Two Deadly Blasts Hit Coptic Churches In Egypt

ISIS claimed responsibility for the blasts. Egyptian President Abdel Fattah el-Sisi declared a three-month state of emergency following the deadly attacks.

Deadly Blasts

Devastating blasts hit Coptic churches in Tanta and Alexandria in Egypt, killing at least 44 people. The first blast occurred in the Mar Girgis Coptic Church in Tanta, killing at least 27 people while the second blast occurred several hours later in Saint Mark's Cathedral in Alexandria, leaving 17 dead.

Coptic Christians were targeted ahead of Easter on Palm Sunday — a Christian feast that commemorates Jesus Christ’s entry into Jerusalem. The first explosion occurred near the altar of the church in Tanta, and the other blast took place in Alexandria when a suicide bomber blew himself up after security stopped him from entering the church.

The Islamic State of Iraq and the Levant (ISIS and ISIL) claimed responsibility for the deadly attacks targeting the Christian minority of Egypt.

Egyptian President Abdel Fattah el-Sisi ordered military deployments across Egypt, declaring a three-month state of emergency.

In a statement, he said the army would be sent to protect "vital and important infrastructure." The government announced three days of mourning.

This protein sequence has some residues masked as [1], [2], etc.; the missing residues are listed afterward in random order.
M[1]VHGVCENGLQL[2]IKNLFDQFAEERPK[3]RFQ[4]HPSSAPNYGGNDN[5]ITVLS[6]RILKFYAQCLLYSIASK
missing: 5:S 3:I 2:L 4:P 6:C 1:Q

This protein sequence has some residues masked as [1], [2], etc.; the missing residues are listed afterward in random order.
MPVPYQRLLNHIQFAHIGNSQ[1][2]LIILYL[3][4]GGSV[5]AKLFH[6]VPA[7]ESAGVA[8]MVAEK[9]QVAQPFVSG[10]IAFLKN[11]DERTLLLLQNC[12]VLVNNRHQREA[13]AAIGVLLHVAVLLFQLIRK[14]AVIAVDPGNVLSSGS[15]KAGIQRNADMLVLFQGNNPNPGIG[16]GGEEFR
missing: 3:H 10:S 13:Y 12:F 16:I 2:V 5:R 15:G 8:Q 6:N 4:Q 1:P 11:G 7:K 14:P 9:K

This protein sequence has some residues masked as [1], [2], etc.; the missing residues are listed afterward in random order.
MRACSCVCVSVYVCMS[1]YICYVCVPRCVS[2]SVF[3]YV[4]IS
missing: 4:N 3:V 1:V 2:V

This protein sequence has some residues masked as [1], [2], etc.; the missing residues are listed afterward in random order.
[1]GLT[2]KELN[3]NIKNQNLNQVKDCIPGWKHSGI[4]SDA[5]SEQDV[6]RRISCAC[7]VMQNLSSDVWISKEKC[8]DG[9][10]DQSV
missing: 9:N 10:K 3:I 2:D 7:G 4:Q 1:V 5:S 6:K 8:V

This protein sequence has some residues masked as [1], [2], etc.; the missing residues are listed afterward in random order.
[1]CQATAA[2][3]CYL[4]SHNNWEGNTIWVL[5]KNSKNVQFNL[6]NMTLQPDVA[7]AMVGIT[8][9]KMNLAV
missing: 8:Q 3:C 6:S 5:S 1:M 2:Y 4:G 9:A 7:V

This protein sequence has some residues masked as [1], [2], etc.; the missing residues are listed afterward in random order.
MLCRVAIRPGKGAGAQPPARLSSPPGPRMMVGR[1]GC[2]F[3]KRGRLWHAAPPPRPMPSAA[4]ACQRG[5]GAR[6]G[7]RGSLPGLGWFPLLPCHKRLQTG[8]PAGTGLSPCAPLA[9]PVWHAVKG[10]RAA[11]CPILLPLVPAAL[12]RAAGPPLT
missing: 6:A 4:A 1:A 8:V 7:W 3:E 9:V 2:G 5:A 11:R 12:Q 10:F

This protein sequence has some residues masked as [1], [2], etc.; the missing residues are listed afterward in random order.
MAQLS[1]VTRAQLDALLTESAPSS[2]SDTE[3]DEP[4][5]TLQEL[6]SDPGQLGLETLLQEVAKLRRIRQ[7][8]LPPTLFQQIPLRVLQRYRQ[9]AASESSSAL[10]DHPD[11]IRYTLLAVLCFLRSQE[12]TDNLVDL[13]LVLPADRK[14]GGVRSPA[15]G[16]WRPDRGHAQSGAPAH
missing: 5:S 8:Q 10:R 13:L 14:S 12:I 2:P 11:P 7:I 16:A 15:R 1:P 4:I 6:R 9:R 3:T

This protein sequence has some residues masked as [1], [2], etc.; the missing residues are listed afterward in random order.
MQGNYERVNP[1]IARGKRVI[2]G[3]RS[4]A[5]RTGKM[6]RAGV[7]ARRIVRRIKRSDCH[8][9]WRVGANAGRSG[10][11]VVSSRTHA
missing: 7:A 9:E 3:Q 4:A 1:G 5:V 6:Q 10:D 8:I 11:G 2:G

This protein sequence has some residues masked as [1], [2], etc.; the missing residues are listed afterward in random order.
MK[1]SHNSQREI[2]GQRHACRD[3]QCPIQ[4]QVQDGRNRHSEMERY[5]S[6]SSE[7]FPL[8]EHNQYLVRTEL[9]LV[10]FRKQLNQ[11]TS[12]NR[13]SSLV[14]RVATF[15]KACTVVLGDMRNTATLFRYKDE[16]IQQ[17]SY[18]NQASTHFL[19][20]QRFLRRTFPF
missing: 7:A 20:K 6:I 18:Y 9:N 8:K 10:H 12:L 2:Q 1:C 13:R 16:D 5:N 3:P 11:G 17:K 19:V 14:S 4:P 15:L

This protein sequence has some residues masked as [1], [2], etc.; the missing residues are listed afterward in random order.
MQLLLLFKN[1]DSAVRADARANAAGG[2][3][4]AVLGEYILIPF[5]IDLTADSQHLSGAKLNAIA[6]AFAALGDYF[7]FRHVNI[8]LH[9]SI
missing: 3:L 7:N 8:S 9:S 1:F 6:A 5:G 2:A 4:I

Deadly Blasts

At least two police officers were killed in the line of duty while trying to stop the suicide bomber.

"Lots of bodies were torn apart and scattered on the floor," said an eye-witness who was standing on the church's altar when the bomb exploded.

"There was thick smoke, I couldn't see anyone. We heard voices telling us to leave quickly. People were pushing so much that the gate bent," lamented another witness.

The attacks took place weeks before an expected visit by Pope Francis, who condemned the explosions and prayed for the lives lost.

“I pray for the dead and the injured, and I am close in spirit to the family members [of the victims] and to the entire community," the pope said.

Egypt’s Christian minority wasn’t targeted for the first time. The group that makes up around 10 percent of the country’s 82 million population has been repeatedly targeted in the past. 

In 2011, a bombing killed at least 21 people outside the Saints Church in Alexandria during the New Year’s Mass. Another massive bombing in 2016 killed at least 25 people inside a Cairo church during Sunday mass.

Following the deadly attack on Palm Sunday, Muslim Egyptians rushed to mosques to donate blood for the victims.  

Tanta resident, Mohammed Ahmad Hassan explained that loudspeakers were used to call on people in the city to head to mosques and donate blood to help those injured by the attack. The call came as bloods stocks at the hospitals were beginning to run out.

Banner and thumbnail credit: Reuters

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